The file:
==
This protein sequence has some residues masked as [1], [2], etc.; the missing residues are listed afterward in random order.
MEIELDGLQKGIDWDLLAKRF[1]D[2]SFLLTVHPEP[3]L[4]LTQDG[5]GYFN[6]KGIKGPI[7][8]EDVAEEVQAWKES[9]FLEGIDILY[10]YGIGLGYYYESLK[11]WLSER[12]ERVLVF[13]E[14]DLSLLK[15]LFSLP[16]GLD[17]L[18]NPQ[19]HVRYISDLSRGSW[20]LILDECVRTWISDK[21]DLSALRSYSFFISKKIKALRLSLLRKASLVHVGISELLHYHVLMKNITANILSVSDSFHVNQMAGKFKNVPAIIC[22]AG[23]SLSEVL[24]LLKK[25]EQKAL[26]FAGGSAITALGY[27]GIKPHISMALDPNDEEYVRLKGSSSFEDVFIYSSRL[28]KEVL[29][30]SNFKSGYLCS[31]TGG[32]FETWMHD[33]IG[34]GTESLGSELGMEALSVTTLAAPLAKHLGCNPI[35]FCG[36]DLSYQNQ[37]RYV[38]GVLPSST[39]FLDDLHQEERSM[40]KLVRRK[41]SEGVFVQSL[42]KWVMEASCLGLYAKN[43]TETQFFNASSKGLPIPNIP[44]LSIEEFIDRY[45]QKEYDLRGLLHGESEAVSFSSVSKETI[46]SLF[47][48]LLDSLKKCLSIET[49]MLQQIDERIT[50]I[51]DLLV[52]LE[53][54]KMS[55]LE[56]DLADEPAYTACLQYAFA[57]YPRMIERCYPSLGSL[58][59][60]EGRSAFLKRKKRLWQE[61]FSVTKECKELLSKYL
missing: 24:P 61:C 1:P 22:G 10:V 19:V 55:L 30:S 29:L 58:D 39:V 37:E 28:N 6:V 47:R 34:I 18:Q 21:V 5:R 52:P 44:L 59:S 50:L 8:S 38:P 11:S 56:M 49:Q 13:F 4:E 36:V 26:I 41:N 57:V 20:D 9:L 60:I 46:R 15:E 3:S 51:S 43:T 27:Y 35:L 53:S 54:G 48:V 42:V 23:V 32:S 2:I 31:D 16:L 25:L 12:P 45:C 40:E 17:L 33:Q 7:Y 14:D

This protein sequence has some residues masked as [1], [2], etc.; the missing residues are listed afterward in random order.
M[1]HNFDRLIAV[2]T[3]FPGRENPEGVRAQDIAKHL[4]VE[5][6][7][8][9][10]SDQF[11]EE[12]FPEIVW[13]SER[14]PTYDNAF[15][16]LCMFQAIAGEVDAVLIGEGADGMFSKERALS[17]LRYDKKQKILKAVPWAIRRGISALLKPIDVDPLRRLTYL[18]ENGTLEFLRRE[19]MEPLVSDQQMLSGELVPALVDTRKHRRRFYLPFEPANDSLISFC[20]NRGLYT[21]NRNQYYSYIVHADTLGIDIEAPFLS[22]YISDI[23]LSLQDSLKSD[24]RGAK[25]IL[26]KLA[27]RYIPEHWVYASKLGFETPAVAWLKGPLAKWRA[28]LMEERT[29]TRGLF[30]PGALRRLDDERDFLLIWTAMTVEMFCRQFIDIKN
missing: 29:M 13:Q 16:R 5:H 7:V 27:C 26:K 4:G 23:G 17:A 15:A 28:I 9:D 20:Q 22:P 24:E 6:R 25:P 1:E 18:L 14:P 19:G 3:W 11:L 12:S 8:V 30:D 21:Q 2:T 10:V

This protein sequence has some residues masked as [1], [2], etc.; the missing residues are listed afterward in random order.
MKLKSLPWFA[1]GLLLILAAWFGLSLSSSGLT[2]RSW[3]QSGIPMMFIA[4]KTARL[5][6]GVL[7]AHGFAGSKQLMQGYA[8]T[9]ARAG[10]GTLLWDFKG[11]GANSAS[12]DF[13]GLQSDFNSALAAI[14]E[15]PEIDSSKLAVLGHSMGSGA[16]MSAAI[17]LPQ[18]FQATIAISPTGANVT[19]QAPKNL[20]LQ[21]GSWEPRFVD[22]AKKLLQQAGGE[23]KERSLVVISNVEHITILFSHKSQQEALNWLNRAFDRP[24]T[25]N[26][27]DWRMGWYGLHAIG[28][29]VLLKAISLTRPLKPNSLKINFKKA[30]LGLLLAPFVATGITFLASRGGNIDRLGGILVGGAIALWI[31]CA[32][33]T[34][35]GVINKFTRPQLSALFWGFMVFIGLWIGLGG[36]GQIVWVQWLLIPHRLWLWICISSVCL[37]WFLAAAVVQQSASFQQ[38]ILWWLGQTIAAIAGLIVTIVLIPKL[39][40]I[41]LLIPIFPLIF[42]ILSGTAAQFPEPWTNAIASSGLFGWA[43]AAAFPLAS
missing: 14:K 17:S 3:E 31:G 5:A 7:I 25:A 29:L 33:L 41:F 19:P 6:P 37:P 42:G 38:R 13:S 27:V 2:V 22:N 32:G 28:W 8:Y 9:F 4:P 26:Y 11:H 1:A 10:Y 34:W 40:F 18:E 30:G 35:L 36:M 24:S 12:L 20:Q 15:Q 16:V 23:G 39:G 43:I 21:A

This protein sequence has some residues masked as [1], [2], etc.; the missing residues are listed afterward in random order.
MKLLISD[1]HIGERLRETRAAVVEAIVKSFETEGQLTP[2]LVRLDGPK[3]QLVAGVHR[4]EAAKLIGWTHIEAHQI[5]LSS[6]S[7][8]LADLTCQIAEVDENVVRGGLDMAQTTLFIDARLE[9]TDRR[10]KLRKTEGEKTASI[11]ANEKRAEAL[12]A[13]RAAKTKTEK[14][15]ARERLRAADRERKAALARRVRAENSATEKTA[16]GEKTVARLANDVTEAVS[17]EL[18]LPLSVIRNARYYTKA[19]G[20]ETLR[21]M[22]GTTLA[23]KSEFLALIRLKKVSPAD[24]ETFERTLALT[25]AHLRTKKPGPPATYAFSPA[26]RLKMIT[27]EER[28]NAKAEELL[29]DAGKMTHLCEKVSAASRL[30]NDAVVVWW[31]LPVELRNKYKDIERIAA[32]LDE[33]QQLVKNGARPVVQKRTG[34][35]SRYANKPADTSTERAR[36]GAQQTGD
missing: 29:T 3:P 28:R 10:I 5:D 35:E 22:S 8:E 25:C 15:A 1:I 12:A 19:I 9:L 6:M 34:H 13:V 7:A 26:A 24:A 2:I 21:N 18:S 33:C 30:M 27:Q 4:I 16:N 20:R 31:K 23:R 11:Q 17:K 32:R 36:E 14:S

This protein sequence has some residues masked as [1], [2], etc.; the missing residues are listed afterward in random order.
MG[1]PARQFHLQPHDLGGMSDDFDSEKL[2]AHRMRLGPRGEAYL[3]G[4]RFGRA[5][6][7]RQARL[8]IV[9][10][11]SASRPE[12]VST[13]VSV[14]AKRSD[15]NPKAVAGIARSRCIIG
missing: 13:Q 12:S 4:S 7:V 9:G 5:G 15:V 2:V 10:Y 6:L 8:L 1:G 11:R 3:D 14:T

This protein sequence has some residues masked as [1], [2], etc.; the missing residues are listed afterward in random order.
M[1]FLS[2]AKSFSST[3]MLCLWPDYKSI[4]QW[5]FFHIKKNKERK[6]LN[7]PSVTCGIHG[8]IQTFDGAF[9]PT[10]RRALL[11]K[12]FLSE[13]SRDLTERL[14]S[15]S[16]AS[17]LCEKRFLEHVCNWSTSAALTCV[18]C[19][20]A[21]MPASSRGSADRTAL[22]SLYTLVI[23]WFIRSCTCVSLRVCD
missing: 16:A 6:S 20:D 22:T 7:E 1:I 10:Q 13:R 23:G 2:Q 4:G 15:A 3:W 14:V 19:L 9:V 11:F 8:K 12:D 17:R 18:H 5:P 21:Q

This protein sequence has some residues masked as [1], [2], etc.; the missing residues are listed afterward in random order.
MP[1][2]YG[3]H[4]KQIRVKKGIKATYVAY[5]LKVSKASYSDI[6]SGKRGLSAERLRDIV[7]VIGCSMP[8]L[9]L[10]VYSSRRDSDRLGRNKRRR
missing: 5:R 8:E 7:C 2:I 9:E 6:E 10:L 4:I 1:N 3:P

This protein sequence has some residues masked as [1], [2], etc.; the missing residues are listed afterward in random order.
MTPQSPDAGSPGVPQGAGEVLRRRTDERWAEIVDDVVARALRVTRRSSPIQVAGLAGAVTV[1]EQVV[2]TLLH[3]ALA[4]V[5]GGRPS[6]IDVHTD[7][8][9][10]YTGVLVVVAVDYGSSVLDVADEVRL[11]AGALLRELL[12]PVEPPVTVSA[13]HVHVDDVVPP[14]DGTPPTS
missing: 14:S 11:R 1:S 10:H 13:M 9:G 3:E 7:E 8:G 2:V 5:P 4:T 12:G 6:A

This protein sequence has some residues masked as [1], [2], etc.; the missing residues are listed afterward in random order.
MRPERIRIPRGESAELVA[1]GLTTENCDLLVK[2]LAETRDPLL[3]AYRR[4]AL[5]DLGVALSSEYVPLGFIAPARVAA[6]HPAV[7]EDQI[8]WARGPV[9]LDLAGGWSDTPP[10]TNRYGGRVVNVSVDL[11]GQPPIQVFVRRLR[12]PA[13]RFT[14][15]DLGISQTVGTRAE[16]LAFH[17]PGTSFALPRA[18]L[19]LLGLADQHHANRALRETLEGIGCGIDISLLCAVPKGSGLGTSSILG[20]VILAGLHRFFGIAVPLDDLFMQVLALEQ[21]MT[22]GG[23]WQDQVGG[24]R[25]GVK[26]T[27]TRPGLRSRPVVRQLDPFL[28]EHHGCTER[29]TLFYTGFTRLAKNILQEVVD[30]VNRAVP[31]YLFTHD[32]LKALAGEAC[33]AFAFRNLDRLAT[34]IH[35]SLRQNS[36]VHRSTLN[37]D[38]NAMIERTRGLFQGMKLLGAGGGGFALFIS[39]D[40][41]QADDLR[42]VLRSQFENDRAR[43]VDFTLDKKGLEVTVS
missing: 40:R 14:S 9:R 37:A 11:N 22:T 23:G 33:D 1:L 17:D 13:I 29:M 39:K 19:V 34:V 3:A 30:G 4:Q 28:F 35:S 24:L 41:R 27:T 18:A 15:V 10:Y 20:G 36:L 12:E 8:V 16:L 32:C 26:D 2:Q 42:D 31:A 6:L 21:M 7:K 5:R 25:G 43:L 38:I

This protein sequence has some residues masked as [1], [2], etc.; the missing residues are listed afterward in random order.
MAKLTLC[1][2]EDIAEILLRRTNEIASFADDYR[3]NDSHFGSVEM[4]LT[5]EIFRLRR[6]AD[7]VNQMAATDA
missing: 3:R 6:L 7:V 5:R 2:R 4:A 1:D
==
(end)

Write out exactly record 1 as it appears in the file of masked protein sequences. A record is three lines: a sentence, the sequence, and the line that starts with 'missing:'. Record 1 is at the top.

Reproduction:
This protein sequence has some residues masked as [1], [2], etc.; the missing residues are listed afterward in random order.
MEIELDGLQKGIDWDLLAKRF[1]D[2]SFLLTVHPEP[3]L[4]LTQDG[5]GYFN[6]KGIKGPI[7][8]EDVAEEVQAWKES[9]FLEGIDILY[10]YGIGLGYYYESLK[11]WLSER[12]ERVLVF[13]E[14]DLSLLK[15]LFSLP[16]GLD[17]L[18]NPQ[19]HVRYISDLSRGSW[20]LILDECVRTWISDK[21]DLSALRSYSFFISKKIKALRLSLLRKASLVHVGISELLHYHVLMKNITANILSVSDSFHVNQMAGKFKNVPAIIC[22]AG[23]SLSEVL[24]LLKK[25]EQKAL[26]FAGGSAITALGY[27]GIKPHISMALDPNDEEYVRLKGSSSFEDVFIYSSRL[28]KEVL[29][30]SNFKSGYLCS[31]TGG[32]FETWMHD[33]IG[34]GTESLGSELGMEALSVTTLAAPLAKHLGCNPI[35]FCG[36]DLSYQNQ[37]RYV[38]GVLPSST[39]FLDDLHQEERSM[40]KLVRRK[41]SEGVFVQSL[42]KWVMEASCLGLYAKN[43]TETQFFNASSKGLPIPNIP[44]LSIEEFIDRY[45]QKEYDLRGLLHGESEAVSFSSVSKETI[46]SLF[47][48]LLDSLKKCLSIET[49]MLQQIDERIT[50]I[51]DLLV[52]LE[53][54]KMS[55]LE[56]DLADEPAYTACLQYAFA[57]YPRMIERCYPSLGSL[58][59][60]EGRSAFLKRKKRLWQE[61]FSVTKECKELLSKYL
missing: 24:P 61:C 1:P 22:G 10:V 19:V 55:L 30:S 29:L 58:D 39:V 37:E 28:N 6:V 47:R 34:I 18:Q 21:V 5:R 52:P 44:L 59:S 50:L 8:S 38:P 11:S 56:M 49:Q 13:F 4:E 36:V 26:I 41:N 57:V 20:D 9:L 60:I 46:R 15:E 3:S 51:S 43:T 27:Y 35:L 53:S 54:G 48:V 42:V 23:V 32:S 2:I 31:D 16:L 25:L 12:P 45:C 40:E 17:L 33:Q 7:Y 14:D